icon bookmark-bicon bookmarkicon cameraicon checkicon chevron downicon chevron lefticon chevron righticon chevron upicon closeicon v-compressicon downloadicon editicon v-expandicon fbicon fileicon filtericon flag ruicon full chevron downicon full chevron lefticon full chevron righticon full chevron upicon gpicon insicon mailicon moveicon-musicicon mutedicon nomutedicon okicon v-pauseicon v-playicon searchicon shareicon sign inicon sign upicon stepbackicon stepforicon swipe downicon tagicon tagsicon tgicon trashicon twicon vkicon yticon wticon fm

UK YouTube users more likely to ‘believe Covid-19 conspiracy theories,’ study finds

UK YouTube users more likely to ‘believe Covid-19 conspiracy theories,’ study finds
A new survey in the UK has found that people who get their news from YouTube and other social media platforms are more likely to believe in coronavirus "conspiracy theories."

Researchers from King’s College London and Ipsos MORI surveyed 2,254 UK residents aged 16-75 last month, and discovered that those who had broken key lockdown rules were more likely to get their information from social media.

More than half (58 percent) of those who had gone outside while displaying coronavirus symptoms said they got much of their pandemic-related information from YouTube, in comparison to the 16 percent who also get their information from the platform but did not go out.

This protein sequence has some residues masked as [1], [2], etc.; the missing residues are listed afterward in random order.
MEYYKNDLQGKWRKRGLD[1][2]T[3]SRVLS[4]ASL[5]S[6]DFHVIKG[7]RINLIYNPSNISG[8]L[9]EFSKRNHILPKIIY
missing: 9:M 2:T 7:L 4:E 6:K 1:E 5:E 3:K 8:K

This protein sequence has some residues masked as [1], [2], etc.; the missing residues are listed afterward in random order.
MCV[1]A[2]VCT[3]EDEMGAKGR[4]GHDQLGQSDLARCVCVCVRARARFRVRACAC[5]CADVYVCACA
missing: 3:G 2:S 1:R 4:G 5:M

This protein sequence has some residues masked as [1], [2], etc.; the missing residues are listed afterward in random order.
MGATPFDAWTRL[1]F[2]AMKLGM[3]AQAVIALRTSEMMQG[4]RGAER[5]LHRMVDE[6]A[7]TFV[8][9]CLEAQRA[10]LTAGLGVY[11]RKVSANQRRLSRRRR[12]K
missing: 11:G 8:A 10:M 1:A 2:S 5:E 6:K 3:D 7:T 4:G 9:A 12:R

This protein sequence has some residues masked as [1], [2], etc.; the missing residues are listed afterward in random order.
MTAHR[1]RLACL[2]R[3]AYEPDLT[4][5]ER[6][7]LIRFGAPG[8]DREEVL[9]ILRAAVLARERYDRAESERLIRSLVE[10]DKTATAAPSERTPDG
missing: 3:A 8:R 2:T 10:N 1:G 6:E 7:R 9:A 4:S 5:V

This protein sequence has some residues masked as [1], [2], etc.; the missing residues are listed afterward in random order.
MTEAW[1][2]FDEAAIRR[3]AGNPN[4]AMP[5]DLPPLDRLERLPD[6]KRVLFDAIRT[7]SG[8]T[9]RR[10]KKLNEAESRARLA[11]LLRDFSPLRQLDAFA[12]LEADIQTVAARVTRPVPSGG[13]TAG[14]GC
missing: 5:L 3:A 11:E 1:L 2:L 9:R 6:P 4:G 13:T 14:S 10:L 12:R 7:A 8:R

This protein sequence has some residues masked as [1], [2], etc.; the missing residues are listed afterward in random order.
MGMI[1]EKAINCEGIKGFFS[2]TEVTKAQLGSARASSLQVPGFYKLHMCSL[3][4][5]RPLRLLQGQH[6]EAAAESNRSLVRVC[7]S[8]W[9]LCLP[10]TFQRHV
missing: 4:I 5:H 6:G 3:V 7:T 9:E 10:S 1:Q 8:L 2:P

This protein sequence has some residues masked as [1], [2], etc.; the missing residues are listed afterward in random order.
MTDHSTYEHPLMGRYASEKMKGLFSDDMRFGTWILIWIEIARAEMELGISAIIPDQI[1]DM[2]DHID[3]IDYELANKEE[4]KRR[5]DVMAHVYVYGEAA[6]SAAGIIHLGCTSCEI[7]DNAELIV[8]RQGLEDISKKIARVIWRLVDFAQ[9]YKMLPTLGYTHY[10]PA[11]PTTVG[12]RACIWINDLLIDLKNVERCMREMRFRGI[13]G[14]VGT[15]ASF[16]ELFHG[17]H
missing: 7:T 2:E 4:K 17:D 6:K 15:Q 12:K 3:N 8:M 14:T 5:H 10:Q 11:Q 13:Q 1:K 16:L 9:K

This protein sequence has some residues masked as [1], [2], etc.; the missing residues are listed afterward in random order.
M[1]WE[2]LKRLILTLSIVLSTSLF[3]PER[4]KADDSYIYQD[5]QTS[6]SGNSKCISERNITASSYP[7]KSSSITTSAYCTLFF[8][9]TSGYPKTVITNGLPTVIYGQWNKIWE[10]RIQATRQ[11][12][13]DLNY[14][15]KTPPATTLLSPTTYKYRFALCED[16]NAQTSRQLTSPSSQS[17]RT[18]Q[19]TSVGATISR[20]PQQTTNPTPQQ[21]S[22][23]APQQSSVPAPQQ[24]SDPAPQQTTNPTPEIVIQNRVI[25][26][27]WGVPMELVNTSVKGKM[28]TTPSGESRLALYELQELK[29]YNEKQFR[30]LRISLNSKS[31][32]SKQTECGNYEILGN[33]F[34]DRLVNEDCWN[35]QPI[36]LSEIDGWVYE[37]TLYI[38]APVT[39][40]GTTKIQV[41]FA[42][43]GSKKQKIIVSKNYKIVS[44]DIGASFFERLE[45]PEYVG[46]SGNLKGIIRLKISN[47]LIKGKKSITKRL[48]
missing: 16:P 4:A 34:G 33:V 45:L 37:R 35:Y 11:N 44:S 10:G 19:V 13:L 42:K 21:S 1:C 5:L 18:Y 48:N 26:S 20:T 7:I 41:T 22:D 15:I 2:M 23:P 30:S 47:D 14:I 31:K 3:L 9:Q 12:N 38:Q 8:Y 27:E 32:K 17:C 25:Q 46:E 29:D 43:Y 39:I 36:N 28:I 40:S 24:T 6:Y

The peer-reviewed study asked respondents whether they believed in various conspiracy theories such as whether there is any hard evidence for the widely reported – but unsubstantiated – allegation that 5G and the coronavirus are somehow linked. It also asked if they believed claims that authorities were deliberately misleading the public on the actual numbers of deaths caused by the pandemic.

The most commonly held belief was that the coronavirus came from a laboratory, a theory for which no evidence has been presented.

The report found that 45 percent of people who believe Covid-19 deaths are being exaggerated get a lot of their information about the virus from Facebook, while only 19 percent of people who get their information predominantly from the platform did not believe ulterior motives were at play.

The study also found that those who do not stay two meters away from others outside are more than twice as likely to get a fair amount or a great deal of information about Covid-19 from YouTube.

It concluded that “when used as an information source, unregulated social media may present a health risk,” partly due to the platforms’ use as a method of disseminating conspiracy theories.

Also on rt.com #ExposeBillGates explodes on Twitter as conspiracy theorists vow to avoid Covid-19 vaccine connected to billionaire

The paper also highlights people’s growing reliance on platforms such as YouTube as they shirk traditional news outlets in search of better sources of information. In January, the Reuters Institute Digital News Report 2020 found that only 28 percent of people in the UK said they trust “most news most of the time,”according to a poll in January this year – down from 40 percent in January 2019.

This trajectory is echoed the world over, according to that report. Of the 40 countries involved in the Reuters research, 38 percent said they trust “most news most of the time,” signaling a fall of four percentage points from 2019.

The King’s College study also found that age was a factor, and that those “holding one or more conspiracy beliefs were very slightly younger.” This element, in conjunction with the erosion of trust in mainstream media, could signal a death knell for older news formats. In 2019, it was found that in the UK, while the average person aged 65 and over watches 33 minutes of TV news a day, people aged 16-24 watched just two minutes. 

If you like this story, share it with a friend!

Podcasts